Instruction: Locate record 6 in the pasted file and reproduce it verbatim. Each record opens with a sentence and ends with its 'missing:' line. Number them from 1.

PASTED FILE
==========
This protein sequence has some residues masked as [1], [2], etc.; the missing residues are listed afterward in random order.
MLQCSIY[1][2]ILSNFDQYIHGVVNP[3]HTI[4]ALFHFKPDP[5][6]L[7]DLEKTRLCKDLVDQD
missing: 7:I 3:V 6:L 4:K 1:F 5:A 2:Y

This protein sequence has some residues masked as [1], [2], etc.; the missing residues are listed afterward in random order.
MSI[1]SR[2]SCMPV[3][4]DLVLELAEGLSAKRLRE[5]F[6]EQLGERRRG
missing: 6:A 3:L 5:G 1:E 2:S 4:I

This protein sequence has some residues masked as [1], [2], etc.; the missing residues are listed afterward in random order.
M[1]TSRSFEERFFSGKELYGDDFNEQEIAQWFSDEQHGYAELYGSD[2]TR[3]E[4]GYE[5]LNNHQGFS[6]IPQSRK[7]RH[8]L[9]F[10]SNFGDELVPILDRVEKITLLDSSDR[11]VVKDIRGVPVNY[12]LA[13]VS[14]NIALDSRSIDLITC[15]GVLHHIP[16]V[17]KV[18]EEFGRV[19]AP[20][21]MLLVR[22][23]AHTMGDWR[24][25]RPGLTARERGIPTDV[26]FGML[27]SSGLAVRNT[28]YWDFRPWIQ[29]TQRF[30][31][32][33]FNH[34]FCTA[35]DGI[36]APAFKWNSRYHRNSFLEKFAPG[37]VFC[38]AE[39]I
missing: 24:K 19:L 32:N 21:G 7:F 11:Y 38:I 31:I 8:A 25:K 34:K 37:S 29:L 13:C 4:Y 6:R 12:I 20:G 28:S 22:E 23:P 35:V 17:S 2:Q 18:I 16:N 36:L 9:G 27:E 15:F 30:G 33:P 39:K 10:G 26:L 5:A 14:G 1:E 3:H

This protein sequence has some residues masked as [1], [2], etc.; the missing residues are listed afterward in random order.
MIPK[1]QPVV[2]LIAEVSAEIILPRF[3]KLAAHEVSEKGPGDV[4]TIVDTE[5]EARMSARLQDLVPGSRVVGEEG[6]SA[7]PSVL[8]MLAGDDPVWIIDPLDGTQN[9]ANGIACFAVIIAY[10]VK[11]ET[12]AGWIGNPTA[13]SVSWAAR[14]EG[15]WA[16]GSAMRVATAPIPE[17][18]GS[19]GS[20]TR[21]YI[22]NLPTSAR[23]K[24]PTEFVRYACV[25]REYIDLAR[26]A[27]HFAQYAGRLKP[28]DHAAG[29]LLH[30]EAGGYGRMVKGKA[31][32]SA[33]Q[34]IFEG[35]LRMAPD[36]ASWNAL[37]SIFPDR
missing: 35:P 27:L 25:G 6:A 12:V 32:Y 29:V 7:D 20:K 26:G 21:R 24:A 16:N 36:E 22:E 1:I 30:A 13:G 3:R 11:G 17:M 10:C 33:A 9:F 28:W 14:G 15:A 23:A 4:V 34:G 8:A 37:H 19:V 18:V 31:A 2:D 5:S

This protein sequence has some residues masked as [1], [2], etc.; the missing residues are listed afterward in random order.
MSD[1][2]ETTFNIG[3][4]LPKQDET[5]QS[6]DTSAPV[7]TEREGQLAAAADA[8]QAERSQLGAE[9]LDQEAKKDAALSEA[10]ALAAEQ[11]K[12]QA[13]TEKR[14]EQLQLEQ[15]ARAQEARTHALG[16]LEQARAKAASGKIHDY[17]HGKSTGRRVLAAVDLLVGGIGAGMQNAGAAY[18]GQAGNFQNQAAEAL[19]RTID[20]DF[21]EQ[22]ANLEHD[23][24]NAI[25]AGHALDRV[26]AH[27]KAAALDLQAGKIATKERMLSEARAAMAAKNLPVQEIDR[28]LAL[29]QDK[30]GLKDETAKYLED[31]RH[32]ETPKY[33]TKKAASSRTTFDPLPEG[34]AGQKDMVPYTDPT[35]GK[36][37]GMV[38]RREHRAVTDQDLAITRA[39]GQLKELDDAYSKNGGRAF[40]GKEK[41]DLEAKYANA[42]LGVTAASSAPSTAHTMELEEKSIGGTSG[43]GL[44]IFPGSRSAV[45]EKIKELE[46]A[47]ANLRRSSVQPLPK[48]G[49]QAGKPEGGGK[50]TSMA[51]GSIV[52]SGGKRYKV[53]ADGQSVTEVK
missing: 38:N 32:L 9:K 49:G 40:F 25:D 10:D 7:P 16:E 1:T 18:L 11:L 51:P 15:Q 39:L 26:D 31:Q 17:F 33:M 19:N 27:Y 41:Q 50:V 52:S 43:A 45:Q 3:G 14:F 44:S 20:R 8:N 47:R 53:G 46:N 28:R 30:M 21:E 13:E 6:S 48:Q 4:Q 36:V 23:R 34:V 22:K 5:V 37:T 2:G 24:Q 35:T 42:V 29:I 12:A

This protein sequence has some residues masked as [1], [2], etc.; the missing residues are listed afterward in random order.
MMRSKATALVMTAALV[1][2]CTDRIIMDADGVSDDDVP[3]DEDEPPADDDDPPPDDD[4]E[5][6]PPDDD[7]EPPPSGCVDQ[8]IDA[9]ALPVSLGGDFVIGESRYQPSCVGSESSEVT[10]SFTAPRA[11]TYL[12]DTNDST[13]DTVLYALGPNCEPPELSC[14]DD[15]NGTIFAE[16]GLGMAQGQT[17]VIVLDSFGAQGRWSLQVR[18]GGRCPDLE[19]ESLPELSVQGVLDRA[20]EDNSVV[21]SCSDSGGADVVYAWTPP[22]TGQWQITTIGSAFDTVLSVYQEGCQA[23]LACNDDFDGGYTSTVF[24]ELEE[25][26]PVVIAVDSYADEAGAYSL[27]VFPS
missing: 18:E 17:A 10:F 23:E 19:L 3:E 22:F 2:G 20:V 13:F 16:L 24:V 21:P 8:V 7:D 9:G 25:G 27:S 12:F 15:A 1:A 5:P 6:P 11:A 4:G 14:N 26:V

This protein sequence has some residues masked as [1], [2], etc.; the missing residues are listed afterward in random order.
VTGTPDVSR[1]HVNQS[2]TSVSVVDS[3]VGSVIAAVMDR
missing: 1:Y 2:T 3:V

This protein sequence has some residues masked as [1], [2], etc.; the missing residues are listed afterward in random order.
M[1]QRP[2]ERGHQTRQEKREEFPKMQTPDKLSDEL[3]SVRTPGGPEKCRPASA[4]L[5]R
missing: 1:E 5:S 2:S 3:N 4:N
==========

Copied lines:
This protein sequence has some residues masked as [1], [2], etc.; the missing residues are listed afterward in random order.
MMRSKATALVMTAALV[1][2]CTDRIIMDADGVSDDDVP[3]DEDEPPADDDDPPPDDD[4]E[5][6]PPDDD[7]EPPPSGCVDQ[8]IDA[9]ALPVSLGGDFVIGESRYQPSCVGSESSEVT[10]SFTAPRA[11]TYL[12]DTNDST[13]DTVLYALGPNCEPPELSC[14]DD[15]NGTIFAE[16]GLGMAQGQT[17]VIVLDSFGAQGRWSLQVR[18]GGRCPDLE[19]ESLPELSVQGVLDRA[20]EDNSVV[21]SCSDSGGADVVYAWTPP[22]TGQWQITTIGSAFDTVLSVYQEGCQA[23]LACNDDFDGGYTSTVF[24]ELEE[25][26]PVVIAVDSYADEAGAYSL[27]VFPS
missing: 18:E 17:A 10:F 23:E 19:L 3:E 22:F 2:G 20:V 13:F 16:L 24:V 21:P 8:V 7:D 9:G 25:G 27:S 12:F 15:A 1:A 5:P 6:P 11:A 4:G 14:N 26:V